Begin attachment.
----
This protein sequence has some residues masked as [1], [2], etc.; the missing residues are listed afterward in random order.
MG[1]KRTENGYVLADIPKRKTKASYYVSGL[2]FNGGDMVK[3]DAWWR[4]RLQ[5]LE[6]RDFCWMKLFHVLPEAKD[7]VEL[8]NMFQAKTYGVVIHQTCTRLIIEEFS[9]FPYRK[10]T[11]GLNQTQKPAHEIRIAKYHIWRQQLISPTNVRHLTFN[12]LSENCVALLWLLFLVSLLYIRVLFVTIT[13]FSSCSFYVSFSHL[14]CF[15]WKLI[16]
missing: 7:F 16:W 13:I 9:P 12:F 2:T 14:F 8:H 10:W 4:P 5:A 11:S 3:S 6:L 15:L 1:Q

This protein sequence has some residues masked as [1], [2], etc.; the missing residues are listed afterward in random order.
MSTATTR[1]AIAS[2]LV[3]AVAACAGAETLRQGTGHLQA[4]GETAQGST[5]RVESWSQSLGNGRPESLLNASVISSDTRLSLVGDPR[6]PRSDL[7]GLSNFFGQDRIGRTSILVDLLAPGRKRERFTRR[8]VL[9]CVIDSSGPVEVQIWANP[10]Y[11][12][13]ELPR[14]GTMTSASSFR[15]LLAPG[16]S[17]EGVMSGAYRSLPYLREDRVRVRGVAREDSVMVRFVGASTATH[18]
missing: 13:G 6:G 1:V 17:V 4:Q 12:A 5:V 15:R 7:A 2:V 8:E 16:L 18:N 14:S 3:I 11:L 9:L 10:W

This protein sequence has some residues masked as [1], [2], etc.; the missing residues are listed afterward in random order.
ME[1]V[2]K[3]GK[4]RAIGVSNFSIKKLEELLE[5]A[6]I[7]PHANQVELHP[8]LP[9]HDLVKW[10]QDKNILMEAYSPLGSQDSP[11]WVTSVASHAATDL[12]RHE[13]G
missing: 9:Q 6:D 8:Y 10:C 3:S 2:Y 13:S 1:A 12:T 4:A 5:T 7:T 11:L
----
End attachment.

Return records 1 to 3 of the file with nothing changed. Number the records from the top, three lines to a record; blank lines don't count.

This protein sequence has some residues masked as [1], [2], etc.; the missing residues are listed afterward in random order.
MG[1]KRTENGYVLADIPKRKTKASYYVSGL[2]FNGGDMVK[3]DAWWR[4]RLQ[5]LE[6]RDFCWMKLFHVLPEAKD[7]VEL[8]NMFQAKTYGVVIHQTCTRLIIEEFS[9]FPYRK[10]T[11]GLNQTQKPAHEIRIAKYHIWRQQLISPTNVRHLTFN[12]LSENCVALLWLLFLVSLLYIRVLFVTIT[13]FSSCSFYVSFSHL[14]CF[15]WKLI[16]
missing: 7:F 16:W 13:I 9:P 12:F 2:T 14:F 8:H 10:W 4:P 5:A 11:S 3:S 6:L 15:L 1:Q

This protein sequence has some residues masked as [1], [2], etc.; the missing residues are listed afterward in random order.
MSTATTR[1]AIAS[2]LV[3]AVAACAGAETLRQGTGHLQA[4]GETAQGST[5]RVESWSQSLGNGRPESLLNASVISSDTRLSLVGDPR[6]PRSDL[7]GLSNFFGQDRIGRTSILVDLLAPGRKRERFTRR[8]VL[9]CVIDSSGPVEVQIWANP[10]Y[11][12][13]ELPR[14]GTMTSASSFR[15]LLAPG[16]S[17]EGVMSGAYRSLPYLREDRVRVRGVAREDSVMVRFVGASTATH[18]
missing: 13:G 6:G 1:V 17:V 4:Q 12:A 5:V 15:R 7:A 2:V 8:E 16:L 18:N 14:S 3:I 11:L 9:L 10:W

This protein sequence has some residues masked as [1], [2], etc.; the missing residues are listed afterward in random order.
ME[1]V[2]K[3]GK[4]RAIGVSNFSIKKLEELLE[5]A[6]I[7]PHANQVELHP[8]LP[9]HDLVKW[10]QDKNILMEAYSPLGSQDSP[11]WVTSVASHAATDL[12]RHE[13]G
missing: 9:Q 6:D 8:Y 10:C 3:S 2:Y 13:S 1:A 12:T 4:A 5:T 7:T 11:L